Parents can talk with their teens about what it means — and the qualities – of a healthy dating relationship. When a boyfriend or girlfriend uses verbal insults, mean language, nasty putdowns, gets physical by hitting or slapping, or forces someone into sexual activity, it’s an important warning sign of verbal, emotional, or physical abuse. Ask your teen to question whether his or her boyfriend or girlfriend:

  • Gets angry when I don’t drop everything for him or her?
  • Criticizes the way I look or dress, and say I’ll never be able to find anyone else who would date me?
  • Keeps me from seeing friends or from talking to any other guys or girls?
  • Wants me to quit an activity, even though I love it?
  • Ever raises a hand when angry, like he or she is about to hit me?
  • Tries to force me to go further sexually than I want to?

Hopefully, you and your significant other are treating each other well. Not sure if that’s the case? Take a step back from the dizzying sensation of being swept off your feet and think about whether your relationship has these qualities:

  • Mutual respect. Does he or she get how cool you are and why? The key is that your BF or GF is into you for who you are — for your great sense of humor, your love of reality TV, etc. Does your partner listen when you say you’re not comfortable doing something and then back off right away? Respect in a relationship means that each person values who the other is and understands — and would never challenge — the other person’s boundaries.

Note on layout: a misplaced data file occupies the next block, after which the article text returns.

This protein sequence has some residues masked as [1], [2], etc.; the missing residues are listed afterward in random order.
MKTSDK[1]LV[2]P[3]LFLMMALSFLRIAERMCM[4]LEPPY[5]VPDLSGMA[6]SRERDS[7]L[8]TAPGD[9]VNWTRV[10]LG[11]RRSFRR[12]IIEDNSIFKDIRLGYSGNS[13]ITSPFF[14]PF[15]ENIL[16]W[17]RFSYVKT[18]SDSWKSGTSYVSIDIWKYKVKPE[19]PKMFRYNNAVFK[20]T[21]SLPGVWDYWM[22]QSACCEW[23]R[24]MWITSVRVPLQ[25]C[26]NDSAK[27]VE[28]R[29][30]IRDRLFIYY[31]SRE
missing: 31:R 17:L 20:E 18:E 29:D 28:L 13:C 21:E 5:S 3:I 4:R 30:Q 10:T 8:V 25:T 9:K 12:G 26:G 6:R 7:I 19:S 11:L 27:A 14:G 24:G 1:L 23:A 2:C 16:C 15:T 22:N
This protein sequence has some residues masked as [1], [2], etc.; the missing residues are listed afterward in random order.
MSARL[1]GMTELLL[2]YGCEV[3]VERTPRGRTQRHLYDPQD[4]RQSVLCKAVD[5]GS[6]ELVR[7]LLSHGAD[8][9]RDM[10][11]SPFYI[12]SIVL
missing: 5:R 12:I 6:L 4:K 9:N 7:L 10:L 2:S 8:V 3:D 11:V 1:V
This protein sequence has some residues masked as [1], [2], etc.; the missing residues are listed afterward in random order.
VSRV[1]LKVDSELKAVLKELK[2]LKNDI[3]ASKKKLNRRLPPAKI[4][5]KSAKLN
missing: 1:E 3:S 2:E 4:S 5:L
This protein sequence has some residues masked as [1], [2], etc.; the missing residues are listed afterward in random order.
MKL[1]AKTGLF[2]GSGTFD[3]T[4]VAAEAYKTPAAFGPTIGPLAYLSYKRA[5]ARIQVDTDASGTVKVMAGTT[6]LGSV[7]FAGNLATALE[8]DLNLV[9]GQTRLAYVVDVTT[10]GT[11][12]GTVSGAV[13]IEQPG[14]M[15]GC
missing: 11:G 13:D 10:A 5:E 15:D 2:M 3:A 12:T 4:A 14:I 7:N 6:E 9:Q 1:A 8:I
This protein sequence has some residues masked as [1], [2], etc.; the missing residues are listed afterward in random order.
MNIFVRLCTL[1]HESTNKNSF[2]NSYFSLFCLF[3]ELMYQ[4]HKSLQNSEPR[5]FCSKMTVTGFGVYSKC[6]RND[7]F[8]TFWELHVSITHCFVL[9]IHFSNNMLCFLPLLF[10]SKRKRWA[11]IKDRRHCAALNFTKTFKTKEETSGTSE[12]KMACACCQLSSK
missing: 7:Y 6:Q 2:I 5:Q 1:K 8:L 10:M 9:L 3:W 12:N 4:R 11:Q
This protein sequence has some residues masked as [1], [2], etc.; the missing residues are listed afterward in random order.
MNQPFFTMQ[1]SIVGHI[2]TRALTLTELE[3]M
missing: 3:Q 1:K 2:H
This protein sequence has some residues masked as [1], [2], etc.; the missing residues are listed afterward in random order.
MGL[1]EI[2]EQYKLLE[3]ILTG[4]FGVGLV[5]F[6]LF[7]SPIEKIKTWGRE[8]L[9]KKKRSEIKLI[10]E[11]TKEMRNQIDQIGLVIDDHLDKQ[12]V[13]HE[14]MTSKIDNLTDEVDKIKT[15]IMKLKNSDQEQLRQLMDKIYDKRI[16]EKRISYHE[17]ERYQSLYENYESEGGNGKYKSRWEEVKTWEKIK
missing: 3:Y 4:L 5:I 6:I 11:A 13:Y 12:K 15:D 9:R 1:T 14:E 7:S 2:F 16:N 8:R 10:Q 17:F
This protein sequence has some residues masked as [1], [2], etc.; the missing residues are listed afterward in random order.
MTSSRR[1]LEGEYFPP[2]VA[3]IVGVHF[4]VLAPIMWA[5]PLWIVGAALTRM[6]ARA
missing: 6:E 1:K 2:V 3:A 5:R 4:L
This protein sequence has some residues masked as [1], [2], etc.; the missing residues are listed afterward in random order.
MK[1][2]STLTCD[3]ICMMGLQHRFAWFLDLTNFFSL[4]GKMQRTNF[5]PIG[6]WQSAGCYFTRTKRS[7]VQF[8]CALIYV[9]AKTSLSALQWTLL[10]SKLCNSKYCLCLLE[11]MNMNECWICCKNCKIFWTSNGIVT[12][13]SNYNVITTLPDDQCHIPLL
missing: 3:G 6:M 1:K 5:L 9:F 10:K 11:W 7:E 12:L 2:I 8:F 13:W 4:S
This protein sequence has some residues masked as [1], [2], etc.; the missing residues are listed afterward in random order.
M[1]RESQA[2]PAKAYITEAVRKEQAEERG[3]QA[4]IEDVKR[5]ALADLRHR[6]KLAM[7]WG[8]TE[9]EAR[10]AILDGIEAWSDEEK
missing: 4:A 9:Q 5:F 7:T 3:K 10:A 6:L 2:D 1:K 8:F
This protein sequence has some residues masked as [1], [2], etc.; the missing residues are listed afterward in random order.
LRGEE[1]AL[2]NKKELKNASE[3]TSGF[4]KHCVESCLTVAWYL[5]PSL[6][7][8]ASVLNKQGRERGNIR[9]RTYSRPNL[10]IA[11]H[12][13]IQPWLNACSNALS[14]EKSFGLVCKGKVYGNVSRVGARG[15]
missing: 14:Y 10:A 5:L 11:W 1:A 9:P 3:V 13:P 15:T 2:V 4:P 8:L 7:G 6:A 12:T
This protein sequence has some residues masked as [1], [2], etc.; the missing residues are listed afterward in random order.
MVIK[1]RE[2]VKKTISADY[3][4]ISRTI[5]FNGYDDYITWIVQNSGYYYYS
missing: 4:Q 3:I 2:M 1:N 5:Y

• Trust. You’re talking with a guy from French class and your boyfriend walks by. Does he completely lose his cool or keep walking because he knows you’d never cheat on him? It’s OK to get a little jealous sometimes — jealousy is a natural emotion. But how a person reacts when feeling jealous is what matters. There’s no way you can have a healthy relationship if you don’t trust each other.
  • Support. It’s not just in bad times that your partner should support you. Some people are great when your whole world is falling apart but can’t take being there when things are going right (and vice versa). In a healthy relationship, your significant other is there with a shoulder to cry on when you find out your parents are getting divorced and to celebrate with you when you get the lead in a play.
  • Good communication. You’ve probably heard lots of stuff about how men and women don’t seem to speak the same language. We all know how many different meanings the little phrase “no, nothing’s wrong” can have, depending on who’s saying it! But what’s important is to ask if you’re not sure what he or she means, and speak honestly and openly so that the miscommunication is avoided in the first place.

Encourage your teen to think about the qualities they value in a friendship and see how they match up with the ingredients of a healthy relationship. Work on developing those good qualities in yourself — they make you a lot more attractive to others.